Sunday, April 15, 2012

Rubber Ducky, You're the One!

So I'll give you the quick version of these super cute little ducky cupcakes. Recently my Utah cousins were up and I wanted to play in the kitchen (like always).

The cousin, the fiance, and I baked and decorated to our hearts desire. This decor idea belongs to What's New, Cupcake?

Start with a basic vanilla cupcake, lightly frosted with vanilla frosting. Cut a large marshmallow in half diagonally, and place on the cupcake. Stick on a donut hole for the head. Secure with extra frosting. Freeze ~10 minutes. Melt about 1.5 containers of vanilla frosting and tint rubber ducky yellow. Dip duck-cakes up to the wrapper, and make sure all the cake is covered. Let the extra frosting run off.

Roll out and shape Starburst for the beak (think oval folded in half) and using extra solid frosting to glue on mini M&M's or mini chocolate chips for eyes.

Perfect for Ducky loving birthday kids, or vegetarians I suppose :D

Cream Cheese Frosting. ooooOOOOH YEeeeaaahhhh

Not much to say before this recipe. Except that it's delicious.

Cream Cheese Frosting
What you see below is a half recipe. I've made this twice with the full recipe, and it's way more than you need for the previous cinnamon roll recipe. So I cut it in half... it -should- be enough. Sorry if it's not.

1 oz. Butter
3 oz. Cream Cheese, softened
6 oz. Powdered Sugar (sifted please?)
3-4 oz. Heavy Cream, depends on how thick or thin you want it
a drop or 3 of Vanilla Extract

Cream butter with a little bit of powdered sugar until smooth. Add cream cheese and gradually mix in remaining sugar. Again, mix until smooth. If you have lumps now, there is no way under the heavens that they will come out once you start adding the cream. Speaking of cream, slowly add it until you reach your desired consistency. Add some vanilla to taste. Refrigerate extras.

Spread on delicious, warm, gooey cinnamon rolls and Do. Not. devour them all in one day. Possible side effect of eating these: death by happiness.


That's Just the Way I (cinnamon) Roll!

Who doesn't love a nice sticky, cinnamony, warm, gooey pile of goodness smothered in cream cheese frosting? Ok, I'm sure there's a few out there. Move on. This post is for the lovers <3.

These are actually a classmates. I have managed to forget to take pictures. of. everything.

Soft Roll Dough
makes 12 cinnamon rolls

12.5 oz. Water
.25 oz. Instant Yeast
1# 5 oz. Bread Flour or AP (that's 21 oz.)
2 tsp Salt
2 oz. Sugar
1 oz. Non-Fat Milk Solids (I ran to Safeway and just got NF Dry milk. A powder works best, but if all you can find is flakes, it'll still work)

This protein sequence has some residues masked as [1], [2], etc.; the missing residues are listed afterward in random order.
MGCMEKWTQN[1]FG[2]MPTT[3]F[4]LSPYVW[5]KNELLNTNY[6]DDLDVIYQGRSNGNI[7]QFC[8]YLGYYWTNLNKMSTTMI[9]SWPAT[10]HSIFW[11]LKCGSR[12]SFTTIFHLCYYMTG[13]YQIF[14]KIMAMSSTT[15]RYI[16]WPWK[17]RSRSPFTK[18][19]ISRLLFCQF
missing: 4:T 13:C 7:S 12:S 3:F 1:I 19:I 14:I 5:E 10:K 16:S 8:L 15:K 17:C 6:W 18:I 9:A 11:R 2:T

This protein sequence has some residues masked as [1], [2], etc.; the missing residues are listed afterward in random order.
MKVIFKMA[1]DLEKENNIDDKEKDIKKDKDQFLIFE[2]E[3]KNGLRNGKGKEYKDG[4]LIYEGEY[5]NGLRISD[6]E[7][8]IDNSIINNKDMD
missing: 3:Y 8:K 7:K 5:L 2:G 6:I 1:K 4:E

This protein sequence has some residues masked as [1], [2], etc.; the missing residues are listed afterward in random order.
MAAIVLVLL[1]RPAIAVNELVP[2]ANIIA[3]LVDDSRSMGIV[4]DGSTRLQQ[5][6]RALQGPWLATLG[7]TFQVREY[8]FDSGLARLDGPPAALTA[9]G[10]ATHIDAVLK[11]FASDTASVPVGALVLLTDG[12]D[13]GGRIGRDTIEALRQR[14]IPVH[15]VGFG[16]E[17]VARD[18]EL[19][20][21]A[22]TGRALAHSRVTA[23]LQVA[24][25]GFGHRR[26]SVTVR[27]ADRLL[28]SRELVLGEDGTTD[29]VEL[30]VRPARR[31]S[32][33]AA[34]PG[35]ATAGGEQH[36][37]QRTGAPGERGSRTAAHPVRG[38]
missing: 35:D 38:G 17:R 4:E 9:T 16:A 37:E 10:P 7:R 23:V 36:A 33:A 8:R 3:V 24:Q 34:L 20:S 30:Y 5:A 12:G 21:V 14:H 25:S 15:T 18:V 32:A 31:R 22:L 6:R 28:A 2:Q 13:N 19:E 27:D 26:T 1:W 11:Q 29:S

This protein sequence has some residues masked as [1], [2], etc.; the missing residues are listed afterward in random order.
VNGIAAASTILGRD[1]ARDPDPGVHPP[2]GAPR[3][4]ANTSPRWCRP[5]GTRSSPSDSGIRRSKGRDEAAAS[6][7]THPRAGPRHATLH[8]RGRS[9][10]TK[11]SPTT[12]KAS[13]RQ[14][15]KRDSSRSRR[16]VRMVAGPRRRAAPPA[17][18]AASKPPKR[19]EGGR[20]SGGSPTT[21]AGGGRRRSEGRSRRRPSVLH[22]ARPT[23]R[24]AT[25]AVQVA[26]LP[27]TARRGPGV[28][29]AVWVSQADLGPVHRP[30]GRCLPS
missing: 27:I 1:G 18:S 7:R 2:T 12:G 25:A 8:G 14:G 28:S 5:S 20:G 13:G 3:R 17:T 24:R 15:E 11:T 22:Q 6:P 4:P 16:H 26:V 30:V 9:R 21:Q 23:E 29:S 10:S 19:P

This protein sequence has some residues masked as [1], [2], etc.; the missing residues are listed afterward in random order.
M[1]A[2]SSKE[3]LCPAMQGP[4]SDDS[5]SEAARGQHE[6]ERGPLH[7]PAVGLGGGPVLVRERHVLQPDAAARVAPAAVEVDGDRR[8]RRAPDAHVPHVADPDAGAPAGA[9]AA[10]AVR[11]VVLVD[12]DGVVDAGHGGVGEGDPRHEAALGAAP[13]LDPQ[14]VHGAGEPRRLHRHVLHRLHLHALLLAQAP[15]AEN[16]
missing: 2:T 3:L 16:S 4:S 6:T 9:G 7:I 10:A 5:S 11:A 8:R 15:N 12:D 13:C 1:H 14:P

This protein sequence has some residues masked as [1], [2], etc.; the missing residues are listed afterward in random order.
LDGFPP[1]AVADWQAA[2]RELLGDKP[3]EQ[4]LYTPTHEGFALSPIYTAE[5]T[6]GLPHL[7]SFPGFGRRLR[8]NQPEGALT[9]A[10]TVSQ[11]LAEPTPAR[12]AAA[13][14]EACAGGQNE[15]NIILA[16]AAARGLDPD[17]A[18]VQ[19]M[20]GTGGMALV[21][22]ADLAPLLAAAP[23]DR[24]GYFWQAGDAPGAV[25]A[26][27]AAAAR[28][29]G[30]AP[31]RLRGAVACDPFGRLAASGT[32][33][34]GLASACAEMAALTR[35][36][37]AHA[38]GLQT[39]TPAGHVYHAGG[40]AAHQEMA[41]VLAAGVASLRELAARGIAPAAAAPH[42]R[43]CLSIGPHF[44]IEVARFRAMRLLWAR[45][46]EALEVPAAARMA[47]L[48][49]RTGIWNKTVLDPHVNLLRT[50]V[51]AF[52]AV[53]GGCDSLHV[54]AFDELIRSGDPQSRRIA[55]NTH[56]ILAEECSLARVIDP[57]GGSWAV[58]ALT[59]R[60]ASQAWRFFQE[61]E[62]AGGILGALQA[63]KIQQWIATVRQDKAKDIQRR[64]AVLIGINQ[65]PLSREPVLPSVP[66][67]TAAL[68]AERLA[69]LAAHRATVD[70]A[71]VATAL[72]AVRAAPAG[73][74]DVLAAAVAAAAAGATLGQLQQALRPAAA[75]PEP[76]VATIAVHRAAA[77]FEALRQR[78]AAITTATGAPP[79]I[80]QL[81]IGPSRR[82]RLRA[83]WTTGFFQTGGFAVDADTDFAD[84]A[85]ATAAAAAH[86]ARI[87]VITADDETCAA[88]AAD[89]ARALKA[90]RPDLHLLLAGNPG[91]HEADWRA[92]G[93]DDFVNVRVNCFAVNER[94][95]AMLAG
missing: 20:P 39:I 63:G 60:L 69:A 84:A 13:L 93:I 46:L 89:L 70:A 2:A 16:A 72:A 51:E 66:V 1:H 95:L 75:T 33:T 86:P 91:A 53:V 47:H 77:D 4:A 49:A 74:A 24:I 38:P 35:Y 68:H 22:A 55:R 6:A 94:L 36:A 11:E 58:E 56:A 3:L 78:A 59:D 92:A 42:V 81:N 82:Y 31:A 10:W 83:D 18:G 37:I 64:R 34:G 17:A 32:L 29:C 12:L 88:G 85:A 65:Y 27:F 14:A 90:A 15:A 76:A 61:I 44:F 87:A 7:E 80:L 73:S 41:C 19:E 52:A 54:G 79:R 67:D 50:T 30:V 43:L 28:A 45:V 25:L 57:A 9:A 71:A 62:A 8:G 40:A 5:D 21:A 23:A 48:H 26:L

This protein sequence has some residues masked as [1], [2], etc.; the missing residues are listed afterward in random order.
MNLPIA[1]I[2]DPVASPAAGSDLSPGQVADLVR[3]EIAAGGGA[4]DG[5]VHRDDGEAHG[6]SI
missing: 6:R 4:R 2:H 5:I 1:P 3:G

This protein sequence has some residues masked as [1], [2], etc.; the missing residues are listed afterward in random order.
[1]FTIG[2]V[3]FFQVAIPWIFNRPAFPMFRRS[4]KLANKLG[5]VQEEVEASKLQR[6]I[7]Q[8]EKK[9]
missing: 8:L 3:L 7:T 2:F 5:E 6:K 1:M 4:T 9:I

1 oz. Shortening
1 oz. Butter

Mix the same way as the rolls below. Need refreshing?

On table (be DARING!) dump dry ingredients & (form a well)(a hole) in the middle. Put the egg (cracked, out of shell, just to be specific) in the middle and some of the milk. Start mixing in circles with. Your. HAND! Wash them first. Please? Once it's not just straight liquid sitting on flour add more of the milk, and start mixing in the butter. When all the liquid, and butter (possible still little chunks here and there) is mixed in, push your dough to the side and Flour Your Counter. Also, the dough is sticky. (no way!). Yes. Way. If you wash your hands at this point, and get all the extra goop off of your fingers, kneading the dough will be so much easier.

Need the dough for 10 is minutes until it is nicely developed, smooth, and you can pull a window. WAIT! Baker's lingo! What the heck does a window have to do with kneading dough? Watch this video.

Also let it rise the same as the rolls.
90 degree oven with pan of water OR 175 degree oven, shut off, water and dough in oven, door open OR on counter. Until Doubled.

Press down and roll into rectangle/square about 12x12 - not smaller. It should be around 1 inch thick but a little thinner is fine.

Sprinkle filling (below) all the way to the edge, except one inch on one side

Cinnamon Roll Filling
you'll probably have a little extra

4.5 oz sugar
4.5 oz. Brown sugar
2.25 oz Butter, softened
1.5 T Cinnamon, ground

Mix all with fork (or in mixer with paddle attachment if you're a lazy bum) until combined with no visible butter chunks.

Sprinkle GENEROUSLY on dough.

Roll dough up, starting on the side OppositE the naked 1 inch stretch. Wet the filling free strip (water works) and press into roll, >pinching< to seal. 

Using dental floss (gotta use it for something, right?) cut roll into 12 pieces. I mark the dough in quarters so it's easier to space them the same. Place in 10 inch cake pan, or some other baking pan. Space .5 inches apart for pull apart rolls, or about 2-3 inches for individual rolls.

Let ~double again, about 30 minutes. Bake @350 for about 20 minutes. Like the rolls (actually all Breads) poke a hole in a bready part (not the molten sugar filling part) and a thermometer should read 190-200 degrees when finished. 

Top with frosting of your choice. Cream Cheese Frosting up NEXT!

Pass the rolls, please?

I love rolls. I love eating them, tearing them apart and watching them steam, dipping them, nibbling on them, pretending I'm a ferocious beast and eating half at a time...(you know you've done it). Thankfully, I also love making them, because my fiance may possibly love them even more than I do.